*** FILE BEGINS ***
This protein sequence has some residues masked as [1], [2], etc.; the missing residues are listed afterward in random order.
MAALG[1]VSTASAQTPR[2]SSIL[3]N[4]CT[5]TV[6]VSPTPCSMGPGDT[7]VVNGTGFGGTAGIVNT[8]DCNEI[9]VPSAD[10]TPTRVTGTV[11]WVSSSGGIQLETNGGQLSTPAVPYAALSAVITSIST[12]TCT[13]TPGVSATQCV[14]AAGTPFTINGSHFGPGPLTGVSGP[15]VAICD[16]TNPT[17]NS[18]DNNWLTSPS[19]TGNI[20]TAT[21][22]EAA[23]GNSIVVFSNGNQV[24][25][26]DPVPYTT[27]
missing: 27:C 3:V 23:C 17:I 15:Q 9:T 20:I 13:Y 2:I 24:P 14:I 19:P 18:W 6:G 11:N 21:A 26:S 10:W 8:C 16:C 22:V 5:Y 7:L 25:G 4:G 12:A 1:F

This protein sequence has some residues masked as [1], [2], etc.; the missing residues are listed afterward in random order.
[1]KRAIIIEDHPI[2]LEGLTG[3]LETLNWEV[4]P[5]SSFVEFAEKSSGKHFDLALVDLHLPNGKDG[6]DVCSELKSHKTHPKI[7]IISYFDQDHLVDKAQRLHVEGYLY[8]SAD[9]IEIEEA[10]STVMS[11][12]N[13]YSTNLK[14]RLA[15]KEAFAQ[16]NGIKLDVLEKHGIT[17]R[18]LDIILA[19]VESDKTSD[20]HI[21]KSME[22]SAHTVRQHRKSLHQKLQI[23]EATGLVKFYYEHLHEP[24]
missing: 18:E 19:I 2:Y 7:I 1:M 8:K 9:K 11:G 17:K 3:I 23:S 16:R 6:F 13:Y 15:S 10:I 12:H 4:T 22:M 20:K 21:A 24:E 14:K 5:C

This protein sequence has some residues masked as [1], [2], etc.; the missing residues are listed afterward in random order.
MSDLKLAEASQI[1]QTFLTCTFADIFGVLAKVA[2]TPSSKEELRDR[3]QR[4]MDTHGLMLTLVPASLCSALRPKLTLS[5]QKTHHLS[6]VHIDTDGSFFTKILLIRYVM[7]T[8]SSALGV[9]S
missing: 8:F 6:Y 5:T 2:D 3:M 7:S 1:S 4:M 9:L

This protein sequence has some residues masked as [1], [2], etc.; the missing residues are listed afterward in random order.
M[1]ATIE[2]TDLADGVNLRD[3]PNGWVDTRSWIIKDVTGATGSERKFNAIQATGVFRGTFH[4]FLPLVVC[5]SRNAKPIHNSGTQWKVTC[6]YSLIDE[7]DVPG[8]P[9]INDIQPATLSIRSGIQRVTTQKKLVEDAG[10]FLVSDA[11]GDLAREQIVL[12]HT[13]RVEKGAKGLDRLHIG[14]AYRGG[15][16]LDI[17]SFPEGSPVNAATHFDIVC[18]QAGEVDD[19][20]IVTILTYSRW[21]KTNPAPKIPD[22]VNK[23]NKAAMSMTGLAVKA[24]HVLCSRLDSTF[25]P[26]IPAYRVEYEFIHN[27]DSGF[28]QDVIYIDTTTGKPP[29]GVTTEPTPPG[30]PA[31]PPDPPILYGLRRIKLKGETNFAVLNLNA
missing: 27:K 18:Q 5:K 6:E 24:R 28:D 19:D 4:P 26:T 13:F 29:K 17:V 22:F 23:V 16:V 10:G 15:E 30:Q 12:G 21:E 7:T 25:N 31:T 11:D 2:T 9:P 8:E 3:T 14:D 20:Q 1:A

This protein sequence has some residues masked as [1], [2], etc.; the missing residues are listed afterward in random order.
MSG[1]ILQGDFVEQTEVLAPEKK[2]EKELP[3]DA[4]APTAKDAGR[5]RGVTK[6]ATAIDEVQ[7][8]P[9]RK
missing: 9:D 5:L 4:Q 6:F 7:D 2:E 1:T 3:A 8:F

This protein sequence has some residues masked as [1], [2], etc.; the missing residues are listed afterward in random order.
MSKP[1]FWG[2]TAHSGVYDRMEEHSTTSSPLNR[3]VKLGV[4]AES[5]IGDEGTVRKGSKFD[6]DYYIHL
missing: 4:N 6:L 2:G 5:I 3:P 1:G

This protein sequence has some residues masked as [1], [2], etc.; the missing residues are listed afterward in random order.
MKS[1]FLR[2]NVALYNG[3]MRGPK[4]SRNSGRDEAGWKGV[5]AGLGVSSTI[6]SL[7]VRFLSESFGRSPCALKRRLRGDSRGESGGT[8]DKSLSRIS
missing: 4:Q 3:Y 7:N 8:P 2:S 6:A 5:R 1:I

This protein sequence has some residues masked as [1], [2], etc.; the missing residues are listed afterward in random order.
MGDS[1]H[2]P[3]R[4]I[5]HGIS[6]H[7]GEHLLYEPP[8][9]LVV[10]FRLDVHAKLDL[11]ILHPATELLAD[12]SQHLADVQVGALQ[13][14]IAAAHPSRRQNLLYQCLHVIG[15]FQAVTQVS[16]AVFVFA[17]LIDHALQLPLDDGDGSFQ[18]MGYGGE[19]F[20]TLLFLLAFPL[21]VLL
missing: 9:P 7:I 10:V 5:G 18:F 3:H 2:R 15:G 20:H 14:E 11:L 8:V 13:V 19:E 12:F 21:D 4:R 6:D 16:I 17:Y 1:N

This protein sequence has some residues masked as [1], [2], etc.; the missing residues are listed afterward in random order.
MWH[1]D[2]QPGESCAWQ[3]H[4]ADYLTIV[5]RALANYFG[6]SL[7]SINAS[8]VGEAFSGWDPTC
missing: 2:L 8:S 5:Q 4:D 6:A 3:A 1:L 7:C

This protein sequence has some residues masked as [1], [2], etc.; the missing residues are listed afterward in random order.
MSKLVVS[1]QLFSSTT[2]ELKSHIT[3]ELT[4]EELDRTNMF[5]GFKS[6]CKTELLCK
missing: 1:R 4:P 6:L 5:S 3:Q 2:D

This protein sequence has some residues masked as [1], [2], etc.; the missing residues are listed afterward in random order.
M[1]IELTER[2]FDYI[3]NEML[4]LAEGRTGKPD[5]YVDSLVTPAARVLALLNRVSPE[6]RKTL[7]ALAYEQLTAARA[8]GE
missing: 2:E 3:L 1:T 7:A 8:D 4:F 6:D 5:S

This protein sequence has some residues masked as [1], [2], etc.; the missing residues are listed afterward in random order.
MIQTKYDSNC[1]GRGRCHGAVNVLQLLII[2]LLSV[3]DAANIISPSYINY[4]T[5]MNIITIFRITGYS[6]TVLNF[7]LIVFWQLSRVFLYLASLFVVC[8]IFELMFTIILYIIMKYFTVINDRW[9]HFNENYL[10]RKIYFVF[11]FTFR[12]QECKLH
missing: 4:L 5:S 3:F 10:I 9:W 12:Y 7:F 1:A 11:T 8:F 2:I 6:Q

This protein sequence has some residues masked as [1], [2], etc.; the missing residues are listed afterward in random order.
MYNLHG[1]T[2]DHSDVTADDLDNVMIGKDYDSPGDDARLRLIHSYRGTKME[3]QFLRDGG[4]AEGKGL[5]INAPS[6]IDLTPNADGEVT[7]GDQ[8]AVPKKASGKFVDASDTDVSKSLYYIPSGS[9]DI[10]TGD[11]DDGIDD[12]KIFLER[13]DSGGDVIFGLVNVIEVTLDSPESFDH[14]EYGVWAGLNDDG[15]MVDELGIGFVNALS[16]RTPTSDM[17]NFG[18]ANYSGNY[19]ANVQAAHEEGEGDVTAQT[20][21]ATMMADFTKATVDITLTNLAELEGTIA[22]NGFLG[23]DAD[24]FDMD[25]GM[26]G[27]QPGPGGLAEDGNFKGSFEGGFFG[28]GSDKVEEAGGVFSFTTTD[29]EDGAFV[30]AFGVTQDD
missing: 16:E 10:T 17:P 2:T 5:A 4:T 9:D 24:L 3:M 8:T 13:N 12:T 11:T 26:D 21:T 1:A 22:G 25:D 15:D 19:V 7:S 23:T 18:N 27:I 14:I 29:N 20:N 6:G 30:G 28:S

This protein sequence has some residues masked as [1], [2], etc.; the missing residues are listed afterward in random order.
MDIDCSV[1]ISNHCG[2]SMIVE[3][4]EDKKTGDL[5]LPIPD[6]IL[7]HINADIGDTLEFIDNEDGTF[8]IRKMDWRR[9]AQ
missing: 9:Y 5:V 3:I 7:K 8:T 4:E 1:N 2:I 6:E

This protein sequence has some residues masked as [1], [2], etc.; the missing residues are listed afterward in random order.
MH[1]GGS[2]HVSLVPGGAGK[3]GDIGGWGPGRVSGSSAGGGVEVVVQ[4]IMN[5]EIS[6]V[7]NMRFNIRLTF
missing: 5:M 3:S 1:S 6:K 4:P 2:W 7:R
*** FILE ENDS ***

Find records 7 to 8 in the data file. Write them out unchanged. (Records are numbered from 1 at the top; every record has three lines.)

This protein sequence has some residues masked as [1], [2], etc.; the missing residues are listed afterward in random order.
MKS[1]FLR[2]NVALYNG[3]MRGPK[4]SRNSGRDEAGWKGV[5]AGLGVSSTI[6]SL[7]VRFLSESFGRSPCALKRRLRGDSRGESGGT[8]DKSLSRIS
missing: 4:Q 3:Y 7:N 8:P 2:S 6:A 5:R 1:I

This protein sequence has some residues masked as [1], [2], etc.; the missing residues are listed afterward in random order.
MGDS[1]H[2]P[3]R[4]I[5]HGIS[6]H[7]GEHLLYEPP[8][9]LVV[10]FRLDVHAKLDL[11]ILHPATELLAD[12]SQHLADVQVGALQ[13][14]IAAAHPSRRQNLLYQCLHVIG[15]FQAVTQVS[16]AVFVFA[17]LIDHALQLPLDDGDGSFQ[18]MGYGGE[19]F[20]TLLFLLAFPL[21]VLL
missing: 9:P 7:I 10:V 5:G 18:F 3:H 2:R 15:G 20:H 14:E 11:L 8:V 13:V 19:E 12:F 21:D 4:R 6:D 16:I 17:Y 1:N